The public's affection for federal government Web sites waned for the third straight quarter during the first quarter of 2008. The score of 72.4 (out of 100) for the e-government portion of the University of Michigan's American Customer Satisfaction Index was a half point lower than last quarter and the lowest reading since 2005.
Comment on this article in the Forum.The dip in scores is due to several factors, including uncertainty about the upcoming presidential election and administration transition, according to Larry Freed, CEO and president of Foresee Results of Ann Arbor, Mich., which published the report. Overall, 42 percent of federal Web sites reported lower scores compared to last quarter, while 33 percent reported higher scores and 26 percent indicated no change. Two portals, which are department home pages or entryways to other sites, had the sharpest decline in satisfaction -- the GSA's Forms.gov and the USDA's home page received the lowest scores, 58 and 59 points, respectively.
"E-gov sites are experiencing challenges; we are back to a level of satisfaction we saw in 2005, and the big question is why," said Freed. He suggested that citizens' expectations of government Web sites are largely driven by their experience with commercial sites such as Google.com or Amazon.com, which could account for the public sector's lower scores. Freed said citizens expect the same ease of use, search capability and navigation that they would find at those Web sites.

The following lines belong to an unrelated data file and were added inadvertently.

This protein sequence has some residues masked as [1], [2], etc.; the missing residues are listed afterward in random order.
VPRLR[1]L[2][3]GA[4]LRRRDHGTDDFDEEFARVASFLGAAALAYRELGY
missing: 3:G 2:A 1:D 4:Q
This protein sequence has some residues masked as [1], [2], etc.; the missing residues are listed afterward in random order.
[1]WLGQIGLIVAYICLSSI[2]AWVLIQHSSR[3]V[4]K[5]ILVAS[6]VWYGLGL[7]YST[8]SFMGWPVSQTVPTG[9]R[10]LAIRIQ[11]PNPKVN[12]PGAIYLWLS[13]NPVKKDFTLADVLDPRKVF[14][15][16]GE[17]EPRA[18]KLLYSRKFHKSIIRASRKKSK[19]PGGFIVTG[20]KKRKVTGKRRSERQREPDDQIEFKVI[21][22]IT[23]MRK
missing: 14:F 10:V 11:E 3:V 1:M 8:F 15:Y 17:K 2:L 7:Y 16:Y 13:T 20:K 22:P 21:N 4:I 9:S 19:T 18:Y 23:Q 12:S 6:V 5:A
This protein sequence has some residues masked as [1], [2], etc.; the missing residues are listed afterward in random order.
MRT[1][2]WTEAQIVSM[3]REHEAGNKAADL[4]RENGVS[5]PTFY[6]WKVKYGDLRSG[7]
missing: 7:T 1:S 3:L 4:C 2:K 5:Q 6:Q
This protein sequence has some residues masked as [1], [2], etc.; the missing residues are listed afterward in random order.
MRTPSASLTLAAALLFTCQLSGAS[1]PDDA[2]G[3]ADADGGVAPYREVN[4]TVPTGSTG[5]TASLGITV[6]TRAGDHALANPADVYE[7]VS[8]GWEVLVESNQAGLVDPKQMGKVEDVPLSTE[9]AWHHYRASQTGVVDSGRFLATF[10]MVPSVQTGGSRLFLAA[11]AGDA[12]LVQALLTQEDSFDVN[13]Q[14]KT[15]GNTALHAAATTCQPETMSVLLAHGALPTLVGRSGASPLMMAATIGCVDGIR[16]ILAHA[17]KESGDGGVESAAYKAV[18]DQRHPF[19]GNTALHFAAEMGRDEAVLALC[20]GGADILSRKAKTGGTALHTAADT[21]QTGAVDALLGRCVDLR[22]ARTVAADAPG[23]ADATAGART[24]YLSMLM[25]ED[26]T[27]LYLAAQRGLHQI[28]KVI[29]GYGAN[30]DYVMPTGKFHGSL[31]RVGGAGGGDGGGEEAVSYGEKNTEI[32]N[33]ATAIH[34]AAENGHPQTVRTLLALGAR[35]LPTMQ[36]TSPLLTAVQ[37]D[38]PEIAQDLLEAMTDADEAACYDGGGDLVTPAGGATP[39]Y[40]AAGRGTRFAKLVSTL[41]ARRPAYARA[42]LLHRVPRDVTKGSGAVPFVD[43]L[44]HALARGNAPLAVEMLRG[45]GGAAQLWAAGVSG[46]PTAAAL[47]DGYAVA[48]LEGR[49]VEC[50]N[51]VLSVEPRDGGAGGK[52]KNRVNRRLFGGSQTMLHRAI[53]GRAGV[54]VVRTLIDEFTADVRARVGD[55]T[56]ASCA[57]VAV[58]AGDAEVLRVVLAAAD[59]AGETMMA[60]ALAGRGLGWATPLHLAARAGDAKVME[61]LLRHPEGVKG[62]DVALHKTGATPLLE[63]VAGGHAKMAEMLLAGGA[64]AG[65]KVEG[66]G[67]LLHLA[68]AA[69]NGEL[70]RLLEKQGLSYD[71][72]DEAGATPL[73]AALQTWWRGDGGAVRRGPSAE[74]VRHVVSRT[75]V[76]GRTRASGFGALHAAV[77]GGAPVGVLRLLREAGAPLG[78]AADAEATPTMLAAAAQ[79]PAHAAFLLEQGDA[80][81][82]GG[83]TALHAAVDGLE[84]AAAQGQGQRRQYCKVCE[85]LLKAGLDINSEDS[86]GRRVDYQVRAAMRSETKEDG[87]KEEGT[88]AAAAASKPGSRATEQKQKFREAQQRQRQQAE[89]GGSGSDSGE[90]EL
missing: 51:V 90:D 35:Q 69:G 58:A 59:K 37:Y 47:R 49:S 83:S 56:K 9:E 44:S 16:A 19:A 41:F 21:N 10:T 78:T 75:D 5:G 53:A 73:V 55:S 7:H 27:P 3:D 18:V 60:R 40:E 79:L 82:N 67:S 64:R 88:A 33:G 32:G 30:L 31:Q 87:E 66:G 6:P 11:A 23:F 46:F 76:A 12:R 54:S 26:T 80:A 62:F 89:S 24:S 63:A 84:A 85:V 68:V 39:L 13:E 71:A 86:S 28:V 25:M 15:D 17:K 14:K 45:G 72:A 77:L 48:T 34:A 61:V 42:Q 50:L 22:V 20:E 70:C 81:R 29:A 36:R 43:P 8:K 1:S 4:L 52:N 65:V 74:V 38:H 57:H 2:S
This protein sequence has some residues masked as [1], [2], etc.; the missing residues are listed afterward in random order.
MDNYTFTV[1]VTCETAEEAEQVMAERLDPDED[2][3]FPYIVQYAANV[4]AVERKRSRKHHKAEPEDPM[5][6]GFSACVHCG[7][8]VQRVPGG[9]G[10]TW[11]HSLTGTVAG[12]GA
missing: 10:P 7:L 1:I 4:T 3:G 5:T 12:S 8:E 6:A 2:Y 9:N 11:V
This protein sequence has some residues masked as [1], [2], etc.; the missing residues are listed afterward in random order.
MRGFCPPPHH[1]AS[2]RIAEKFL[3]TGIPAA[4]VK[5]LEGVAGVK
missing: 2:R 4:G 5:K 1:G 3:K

So rather than reflecting an actual decline in service, Freed said the dip in scores more likely reflects users' rising expectations. "For the first time, government has to keep up with the private sector in terms of service levels. They are just not used to moving at the same pace, with the same focus and intensity as the private sector."
Nevertheless, the government continues to make progress in certain areas, particularly those related to health care and Social Security. Freed said that health-related Web sites excel because, despite the greater competition from commercial sites like WebMD, the government is a very credible source of information for health issues. "There is great confidence in the information you are reading," he said.
Social Security falls under the index's category of e-commerce/transaction sites, which was the only category to report a significant increase (1.5 percent) in satisfaction. The e-commerce sites allow citizens to perform transactions or make purchases online, such as applying for Social Security benefits. The increase in satisfaction indicates that citizens want to conduct business on government Web sites in addition to using them as information sources.
"Internet for the government is really a true win-win -- a win for citizens because they can get info when and where they want," said Freed. "It also allows government to provide better quality services for lower costs. I'm not sure that it's been embraced [by the government] as much as it could be."